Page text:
kategf86: Im sorry youre so torn. What if you looked at it a different way. Why cant your dad just accompany you down the aisle, not “give you away”. i like to consider myself a feminist but i dont think ive ever really looked at it that way-as in being owned. I had my brother (my father passed away) walk me down the aisle but i always seen it as a symbol for leaving my own immediate family to start my own with my husband. I hope this helps.
Post # 5
- Wedding: September 2016 - Hunting Hill Mansion
^^ “I see it as them being there for me and supporting me as I enter the next chapter of my life.”
Agreed. I am having both of my parents walk me down the aisle for this reason!
I would feel like I was perpetuating the “transferance of women as property from one man to another” tradition if it was just my father.
Post # 6
kategf86: “This obviously means that my Dad… would not be walking me down the aisle.”
What means that? Being a feminist? If that’s what you’re thinking, I disagree. I’m totally a feminist, but I see nothing wrong with someone’s dad walking them down the aisle. Maybe it USED to mean he was “giving her away” and maybe for some people it still means that, but for you, it could just mean you love your dad and want to give him a moment in the spotlight. Do what feels right to you. Best wishes. 🙂
Post # 7
Why does he have to “give you away”? Can’t he just walk you down the aisle without giving you away? Nothing says you have to do the whole” who gives this woman” thing. Skip that part and have him simply sit down.
Post # 8
Is the act so truly heinous though? It’s your father walking you to the next stage in your life. You don’t have to word it that he is “giving you away” (my father said if he got to do that he’d make a clause that there were no returns or warranties ) if it’s simply that it’s a “male” walking you down the aisle then have both parents walk you.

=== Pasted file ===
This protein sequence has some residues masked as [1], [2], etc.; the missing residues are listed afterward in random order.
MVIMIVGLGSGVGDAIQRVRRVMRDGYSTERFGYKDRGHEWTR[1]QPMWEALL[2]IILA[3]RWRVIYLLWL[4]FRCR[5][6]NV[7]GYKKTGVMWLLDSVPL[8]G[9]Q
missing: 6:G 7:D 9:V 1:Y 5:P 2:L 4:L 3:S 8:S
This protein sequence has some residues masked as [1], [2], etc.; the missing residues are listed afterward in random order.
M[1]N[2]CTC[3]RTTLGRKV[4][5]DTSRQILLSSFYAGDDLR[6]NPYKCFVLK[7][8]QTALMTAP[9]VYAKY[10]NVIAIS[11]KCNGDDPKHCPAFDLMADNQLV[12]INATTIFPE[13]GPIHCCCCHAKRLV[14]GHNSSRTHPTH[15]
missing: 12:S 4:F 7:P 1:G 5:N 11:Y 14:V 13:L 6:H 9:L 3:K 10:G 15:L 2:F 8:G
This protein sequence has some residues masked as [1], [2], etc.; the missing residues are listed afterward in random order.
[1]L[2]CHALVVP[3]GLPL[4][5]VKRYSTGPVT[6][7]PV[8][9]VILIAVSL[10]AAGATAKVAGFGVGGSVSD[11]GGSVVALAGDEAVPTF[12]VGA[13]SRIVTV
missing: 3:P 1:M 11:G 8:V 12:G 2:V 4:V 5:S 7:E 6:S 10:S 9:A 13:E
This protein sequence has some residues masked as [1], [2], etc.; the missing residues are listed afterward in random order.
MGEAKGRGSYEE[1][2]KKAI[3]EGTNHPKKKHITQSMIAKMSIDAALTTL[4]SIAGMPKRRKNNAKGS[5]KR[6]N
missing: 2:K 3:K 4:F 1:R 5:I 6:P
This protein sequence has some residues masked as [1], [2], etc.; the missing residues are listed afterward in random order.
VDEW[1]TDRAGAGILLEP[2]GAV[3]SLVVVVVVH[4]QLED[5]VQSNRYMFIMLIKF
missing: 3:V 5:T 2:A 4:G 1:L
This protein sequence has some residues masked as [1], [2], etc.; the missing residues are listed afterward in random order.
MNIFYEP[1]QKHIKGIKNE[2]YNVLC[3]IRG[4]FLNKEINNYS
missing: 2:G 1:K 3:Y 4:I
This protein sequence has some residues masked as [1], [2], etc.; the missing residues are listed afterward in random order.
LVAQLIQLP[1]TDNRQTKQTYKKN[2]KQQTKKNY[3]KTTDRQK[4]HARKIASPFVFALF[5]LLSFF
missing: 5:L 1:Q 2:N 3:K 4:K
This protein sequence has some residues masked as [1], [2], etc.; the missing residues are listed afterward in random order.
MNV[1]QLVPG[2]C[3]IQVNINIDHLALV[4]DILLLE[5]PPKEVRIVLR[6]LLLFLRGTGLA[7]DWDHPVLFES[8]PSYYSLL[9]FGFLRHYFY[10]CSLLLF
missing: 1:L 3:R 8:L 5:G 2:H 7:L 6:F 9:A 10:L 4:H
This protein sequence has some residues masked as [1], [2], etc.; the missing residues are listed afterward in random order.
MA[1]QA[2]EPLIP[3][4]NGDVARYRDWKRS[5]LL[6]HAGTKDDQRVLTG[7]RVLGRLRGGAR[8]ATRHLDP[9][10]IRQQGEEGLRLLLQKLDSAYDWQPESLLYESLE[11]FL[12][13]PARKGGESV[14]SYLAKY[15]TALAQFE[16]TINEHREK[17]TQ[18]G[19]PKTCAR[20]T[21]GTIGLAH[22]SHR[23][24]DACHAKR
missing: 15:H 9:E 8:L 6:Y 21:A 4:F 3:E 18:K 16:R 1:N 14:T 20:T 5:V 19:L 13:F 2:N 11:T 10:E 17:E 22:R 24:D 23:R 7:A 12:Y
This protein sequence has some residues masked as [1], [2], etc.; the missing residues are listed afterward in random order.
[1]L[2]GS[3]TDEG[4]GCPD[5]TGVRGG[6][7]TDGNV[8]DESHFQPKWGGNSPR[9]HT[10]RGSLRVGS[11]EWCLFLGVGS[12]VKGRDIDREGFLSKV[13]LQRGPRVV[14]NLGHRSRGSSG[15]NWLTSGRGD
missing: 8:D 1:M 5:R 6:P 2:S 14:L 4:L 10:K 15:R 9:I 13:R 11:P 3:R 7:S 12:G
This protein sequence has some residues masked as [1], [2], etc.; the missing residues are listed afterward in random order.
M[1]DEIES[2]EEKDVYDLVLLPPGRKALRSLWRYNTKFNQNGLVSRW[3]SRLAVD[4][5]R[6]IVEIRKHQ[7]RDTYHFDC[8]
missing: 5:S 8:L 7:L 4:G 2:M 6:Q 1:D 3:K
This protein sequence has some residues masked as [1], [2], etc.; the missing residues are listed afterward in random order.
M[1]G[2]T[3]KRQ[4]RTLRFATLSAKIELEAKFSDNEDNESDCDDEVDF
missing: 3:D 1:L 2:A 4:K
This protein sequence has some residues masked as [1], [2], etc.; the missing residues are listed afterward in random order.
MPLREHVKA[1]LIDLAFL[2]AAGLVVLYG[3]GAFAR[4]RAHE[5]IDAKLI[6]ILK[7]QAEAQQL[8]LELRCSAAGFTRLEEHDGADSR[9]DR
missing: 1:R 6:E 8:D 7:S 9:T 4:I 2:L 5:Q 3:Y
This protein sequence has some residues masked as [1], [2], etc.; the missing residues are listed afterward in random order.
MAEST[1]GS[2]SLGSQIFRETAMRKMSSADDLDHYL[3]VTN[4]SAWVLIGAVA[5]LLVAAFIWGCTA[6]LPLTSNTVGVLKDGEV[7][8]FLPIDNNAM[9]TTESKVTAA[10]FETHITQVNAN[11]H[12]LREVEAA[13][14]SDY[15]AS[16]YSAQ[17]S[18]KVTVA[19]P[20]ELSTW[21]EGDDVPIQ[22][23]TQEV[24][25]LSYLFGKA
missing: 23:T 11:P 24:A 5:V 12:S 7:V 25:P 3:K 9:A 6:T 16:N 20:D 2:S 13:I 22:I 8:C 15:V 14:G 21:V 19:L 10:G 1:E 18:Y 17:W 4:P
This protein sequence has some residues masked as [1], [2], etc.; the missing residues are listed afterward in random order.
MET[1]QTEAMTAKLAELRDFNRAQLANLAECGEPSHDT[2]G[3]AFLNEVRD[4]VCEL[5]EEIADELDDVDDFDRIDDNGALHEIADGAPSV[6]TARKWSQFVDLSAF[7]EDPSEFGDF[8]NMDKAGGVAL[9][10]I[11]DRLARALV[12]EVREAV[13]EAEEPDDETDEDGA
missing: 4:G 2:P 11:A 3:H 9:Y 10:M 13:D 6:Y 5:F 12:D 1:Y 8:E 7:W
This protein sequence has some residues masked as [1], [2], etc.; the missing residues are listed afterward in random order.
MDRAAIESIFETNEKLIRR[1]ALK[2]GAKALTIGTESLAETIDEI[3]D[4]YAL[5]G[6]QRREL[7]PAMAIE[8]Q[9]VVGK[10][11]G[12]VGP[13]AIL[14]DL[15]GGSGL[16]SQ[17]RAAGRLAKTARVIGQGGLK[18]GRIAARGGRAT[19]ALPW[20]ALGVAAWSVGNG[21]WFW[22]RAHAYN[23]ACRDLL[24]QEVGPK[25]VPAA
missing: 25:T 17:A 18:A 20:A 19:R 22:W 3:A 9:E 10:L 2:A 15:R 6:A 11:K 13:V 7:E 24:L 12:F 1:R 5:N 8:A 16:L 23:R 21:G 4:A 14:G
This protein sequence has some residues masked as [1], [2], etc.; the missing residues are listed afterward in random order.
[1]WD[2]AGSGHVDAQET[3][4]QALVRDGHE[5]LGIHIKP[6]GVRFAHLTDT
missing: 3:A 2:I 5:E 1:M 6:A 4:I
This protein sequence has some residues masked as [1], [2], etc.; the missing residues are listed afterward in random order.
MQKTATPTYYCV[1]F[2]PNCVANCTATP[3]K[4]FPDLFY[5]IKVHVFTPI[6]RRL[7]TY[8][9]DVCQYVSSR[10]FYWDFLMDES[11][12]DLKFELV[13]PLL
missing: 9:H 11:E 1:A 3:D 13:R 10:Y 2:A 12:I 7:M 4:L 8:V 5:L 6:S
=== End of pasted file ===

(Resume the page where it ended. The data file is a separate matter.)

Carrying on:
But really..I don’t see how a little tradition in your wedding is going to affect your views or feelings on feminism, or anyone else’s..
Post # 9
Like you said you are your own person you belong to no one else or their beliefs ….. so if you want your dad to walk you not because “hes giving you away” but, because you love him and he has always supported you & bc YOU WANT TO … thats a good enough reason for me
Post # 10
I walked down with my mum but also had my dad and stepdad walk in front of us in a whole host of walking! It wasn’t about being given away it was about sharing that moment with my family and showing respect for the importance of our relationships. I initially wanted to walk on my own for the same reason as you but I’m so so glad I didn’t. It was a really special and loving moment walking down the aisle with my family.